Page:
The House of Representatives on Wednesday approved a separate measure that would have added seven days of paid sick leave to the contract instead of just one. Although it had bipartisan support in both chambers, This measure was rejected in the Senate vote. Biden thanked Congress for its quick action as the bill was signed into law, although he acknowledged it was not an easy vote.

“I know this has been a difficult vote for members of both parties. It was a difficult set-up for me,” Biden said. “But it was the right thing to do at the moment to save jobs, protect millions of working families from harm and disruption, and keep the supply chain stable over the holidays.”

The situation put “Union Joe” Biden in a difficult position. Biden said Thursday he still supports the unions, but as President of the United States, and not as an individual senator from Delaware, it’s his job to look out for all Americans. He said he has long been a supporter of paid sick leave and will continue to advocate that it is a right for all workers, not just railroad workers.

The original White House-brokered agreement would give rail workers a 24% pay increase over five years from 2020 to 2024 and immediate payouts averaging $11,000 upon ratification. Under the deal, workers would be given an extra day off with pay and a promise that they could show up for doctor’s appointments without penalty.

However, workers balked at the lack of paid sick leave because the agreement required them to use unpaid time off to see doctors. Biden on Friday admitted his disappointment that paid sick leave was not included in the agreement.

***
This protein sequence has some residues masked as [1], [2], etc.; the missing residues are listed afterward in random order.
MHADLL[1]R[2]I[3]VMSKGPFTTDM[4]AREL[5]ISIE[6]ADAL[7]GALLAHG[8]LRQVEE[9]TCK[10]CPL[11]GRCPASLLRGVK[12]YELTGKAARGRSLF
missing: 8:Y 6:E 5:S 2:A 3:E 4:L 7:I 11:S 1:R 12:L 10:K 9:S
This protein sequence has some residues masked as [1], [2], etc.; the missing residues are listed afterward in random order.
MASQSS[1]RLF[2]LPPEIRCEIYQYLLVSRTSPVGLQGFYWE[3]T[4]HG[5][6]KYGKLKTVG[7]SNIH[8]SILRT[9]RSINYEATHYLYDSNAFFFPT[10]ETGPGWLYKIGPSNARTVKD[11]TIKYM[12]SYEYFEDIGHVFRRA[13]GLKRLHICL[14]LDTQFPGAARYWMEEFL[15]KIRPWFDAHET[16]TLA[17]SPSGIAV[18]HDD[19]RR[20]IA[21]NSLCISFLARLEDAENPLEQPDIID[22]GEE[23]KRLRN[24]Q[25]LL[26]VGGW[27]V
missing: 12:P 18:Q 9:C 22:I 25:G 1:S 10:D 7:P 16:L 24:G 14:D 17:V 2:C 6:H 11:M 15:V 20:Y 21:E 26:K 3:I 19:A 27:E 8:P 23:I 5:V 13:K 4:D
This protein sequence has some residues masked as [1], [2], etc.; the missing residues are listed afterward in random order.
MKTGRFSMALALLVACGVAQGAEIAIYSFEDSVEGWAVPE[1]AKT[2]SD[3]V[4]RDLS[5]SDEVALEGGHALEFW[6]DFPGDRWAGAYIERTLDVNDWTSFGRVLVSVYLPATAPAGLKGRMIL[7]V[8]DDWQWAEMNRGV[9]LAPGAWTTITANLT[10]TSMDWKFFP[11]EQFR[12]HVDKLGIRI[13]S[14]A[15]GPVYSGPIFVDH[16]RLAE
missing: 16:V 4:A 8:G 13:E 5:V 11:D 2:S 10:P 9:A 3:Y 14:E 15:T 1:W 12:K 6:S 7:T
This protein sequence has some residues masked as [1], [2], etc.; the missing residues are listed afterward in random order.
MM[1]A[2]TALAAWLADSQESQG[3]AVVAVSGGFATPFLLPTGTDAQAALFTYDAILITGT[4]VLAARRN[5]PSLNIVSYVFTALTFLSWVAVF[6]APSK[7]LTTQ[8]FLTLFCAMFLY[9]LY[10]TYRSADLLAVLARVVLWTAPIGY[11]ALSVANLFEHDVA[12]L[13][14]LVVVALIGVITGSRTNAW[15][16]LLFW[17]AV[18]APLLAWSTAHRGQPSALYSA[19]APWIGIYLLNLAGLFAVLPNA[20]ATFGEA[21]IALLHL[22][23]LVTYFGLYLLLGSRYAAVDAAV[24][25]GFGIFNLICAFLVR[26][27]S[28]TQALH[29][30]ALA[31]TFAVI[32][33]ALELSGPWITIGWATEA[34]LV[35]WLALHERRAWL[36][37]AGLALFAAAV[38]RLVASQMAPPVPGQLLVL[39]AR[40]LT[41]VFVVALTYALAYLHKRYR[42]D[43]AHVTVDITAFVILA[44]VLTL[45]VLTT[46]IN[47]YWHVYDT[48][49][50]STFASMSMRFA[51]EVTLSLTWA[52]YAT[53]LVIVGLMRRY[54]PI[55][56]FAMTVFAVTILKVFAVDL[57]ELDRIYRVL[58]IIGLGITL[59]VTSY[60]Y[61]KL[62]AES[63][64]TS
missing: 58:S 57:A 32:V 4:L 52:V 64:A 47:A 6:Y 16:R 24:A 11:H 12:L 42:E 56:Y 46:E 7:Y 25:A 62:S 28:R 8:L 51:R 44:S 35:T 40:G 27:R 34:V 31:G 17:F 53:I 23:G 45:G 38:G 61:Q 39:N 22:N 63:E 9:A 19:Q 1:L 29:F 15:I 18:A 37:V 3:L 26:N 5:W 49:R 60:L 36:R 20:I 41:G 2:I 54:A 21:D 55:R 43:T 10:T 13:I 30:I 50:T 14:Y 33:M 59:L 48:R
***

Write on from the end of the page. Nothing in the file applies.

“Look, I know this bill doesn’t have paid sick leave that these workers, frankly every worker in America, deserve, but this fight isn’t over,” Biden said. “I didn’t promise that we would stop just because we couldn’t bring it into this bill that we would stop fighting for it. I’ve supported paid sick leave for a long time and will continue this fight until we succeed.”

Union leaders told CNBC they would remember who opposed them in the upcoming election. Union support was critical in forming Biden’s eventual winning coalition in the 2020 election.

“Our membership will support everyone who stands by them,” said Tony Cardwell, president of the Brotherhood of Maintenance of Way Employees Division. “It looks like Democrats are standing with our members and making sure our members are on sick leave. If that’s the case, we will. and vote with our members, then there’s a good chance they can win votes too.”

The provision to add seven days of paid sick leave failed in the Senate by a vote of 52 to 43. All Democrats present to vote supported it except Sen. Joe Manchin, DW.Va. Six Republicans also supported the measure.

In the House of Representatives, three GOP representatives joined all Democrats in passing the sick leave proposal.